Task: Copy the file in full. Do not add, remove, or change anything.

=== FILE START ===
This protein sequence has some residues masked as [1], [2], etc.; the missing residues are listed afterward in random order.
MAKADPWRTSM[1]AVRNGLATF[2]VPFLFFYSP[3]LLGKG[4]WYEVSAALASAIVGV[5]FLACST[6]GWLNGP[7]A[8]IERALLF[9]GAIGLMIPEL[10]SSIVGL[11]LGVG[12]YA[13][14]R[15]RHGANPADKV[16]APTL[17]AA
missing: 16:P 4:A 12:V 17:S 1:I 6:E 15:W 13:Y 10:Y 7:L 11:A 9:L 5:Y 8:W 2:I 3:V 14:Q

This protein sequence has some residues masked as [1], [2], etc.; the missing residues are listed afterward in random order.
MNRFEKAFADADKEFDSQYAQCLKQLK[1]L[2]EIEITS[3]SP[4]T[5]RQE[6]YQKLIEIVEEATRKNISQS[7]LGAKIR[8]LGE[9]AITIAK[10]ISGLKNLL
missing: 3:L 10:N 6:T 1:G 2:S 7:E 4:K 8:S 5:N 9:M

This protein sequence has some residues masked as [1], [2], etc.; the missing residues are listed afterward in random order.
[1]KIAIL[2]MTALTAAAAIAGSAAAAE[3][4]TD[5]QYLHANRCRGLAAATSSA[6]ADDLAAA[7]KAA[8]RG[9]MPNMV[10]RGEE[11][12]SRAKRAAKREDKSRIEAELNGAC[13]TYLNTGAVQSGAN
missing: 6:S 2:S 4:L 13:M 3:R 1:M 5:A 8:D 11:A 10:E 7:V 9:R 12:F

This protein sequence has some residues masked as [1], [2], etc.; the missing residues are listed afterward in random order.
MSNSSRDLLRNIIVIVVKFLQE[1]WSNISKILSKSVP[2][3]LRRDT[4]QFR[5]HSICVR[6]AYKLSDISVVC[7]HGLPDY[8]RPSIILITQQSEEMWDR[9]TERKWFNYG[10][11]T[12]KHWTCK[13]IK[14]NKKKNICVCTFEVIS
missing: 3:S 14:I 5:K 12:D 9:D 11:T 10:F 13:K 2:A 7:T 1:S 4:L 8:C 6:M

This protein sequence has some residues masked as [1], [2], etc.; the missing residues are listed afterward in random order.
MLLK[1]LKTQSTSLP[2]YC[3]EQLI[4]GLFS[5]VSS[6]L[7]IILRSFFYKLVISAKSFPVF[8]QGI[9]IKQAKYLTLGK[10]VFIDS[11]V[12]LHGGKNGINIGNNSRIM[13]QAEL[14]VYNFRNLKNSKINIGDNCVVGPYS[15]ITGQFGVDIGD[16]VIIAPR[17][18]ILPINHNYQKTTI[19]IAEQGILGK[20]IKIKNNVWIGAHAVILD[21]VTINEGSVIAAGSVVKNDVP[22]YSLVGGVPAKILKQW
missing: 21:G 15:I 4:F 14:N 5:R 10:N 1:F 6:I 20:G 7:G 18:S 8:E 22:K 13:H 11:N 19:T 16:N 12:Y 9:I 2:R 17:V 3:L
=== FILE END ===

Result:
This protein sequence has some residues masked as [1], [2], etc.; the missing residues are listed afterward in random order.
MAKADPWRTSM[1]AVRNGLATF[2]VPFLFFYSP[3]LLGKG[4]WYEVSAALASAIVGV[5]FLACST[6]GWLNGP[7]A[8]IERALLF[9]GAIGLMIPEL[10]SSIVGL[11]LGVG[12]YA[13][14]R[15]RHGANPADKV[16]APTL[17]AA
missing: 16:P 4:A 12:V 17:S 1:I 6:E 15:W 13:Y 10:Y 7:L 11:A 9:L 5:Y 8:W 2:I 3:V 14:Q

This protein sequence has some residues masked as [1], [2], etc.; the missing residues are listed afterward in random order.
MNRFEKAFADADKEFDSQYAQCLKQLK[1]L[2]EIEITS[3]SP[4]T[5]RQE[6]YQKLIEIVEEATRKNISQS[7]LGAKIR[8]LGE[9]AITIAK[10]ISGLKNLL
missing: 3:L 10:N 6:T 1:G 2:S 7:E 4:K 8:S 5:N 9:M

This protein sequence has some residues masked as [1], [2], etc.; the missing residues are listed afterward in random order.
[1]KIAIL[2]MTALTAAAAIAGSAAAAE[3][4]TD[5]QYLHANRCRGLAAATSSA[6]ADDLAAA[7]KAA[8]RG[9]MPNMV[10]RGEE[11][12]SRAKRAAKREDKSRIEAELNGAC[13]TYLNTGAVQSGAN
missing: 6:S 2:S 4:L 13:M 3:R 1:M 5:A 8:D 11:A 10:E 7:V 9:R 12:F

This protein sequence has some residues masked as [1], [2], etc.; the missing residues are listed afterward in random order.
MSNSSRDLLRNIIVIVVKFLQE[1]WSNISKILSKSVP[2][3]LRRDT[4]QFR[5]HSICVR[6]AYKLSDISVVC[7]HGLPDY[8]RPSIILITQQSEEMWDR[9]TERKWFNYG[10][11]T[12]KHWTCK[13]IK[14]NKKKNICVCTFEVIS
missing: 3:S 14:I 5:K 12:D 9:D 11:T 10:F 13:K 2:A 7:T 1:S 4:L 8:C 6:M

This protein sequence has some residues masked as [1], [2], etc.; the missing residues are listed afterward in random order.
MLLK[1]LKTQSTSLP[2]YC[3]EQLI[4]GLFS[5]VSS[6]L[7]IILRSFFYKLVISAKSFPVF[8]QGI[9]IKQAKYLTLGK[10]VFIDS[11]V[12]LHGGKNGINIGNNSRIM[13]QAEL[14]VYNFRNLKNSKINIGDNCVVGPYS[15]ITGQFGVDIGD[16]VIIAPR[17][18]ILPINHNYQKTTI[19]IAEQGILGK[20]IKIKNNVWIGAHAVILD[21]VTINEGSVIAAGSVVKNDVP[22]YSLVGGVPAKILKQW
missing: 21:G 15:I 4:F 14:N 5:R 10:N 1:F 6:I 20:G 7:G 18:S 8:E 22:K 13:H 11:N 19:T 16:N 12:Y 9:I 2:R 17:V 3:L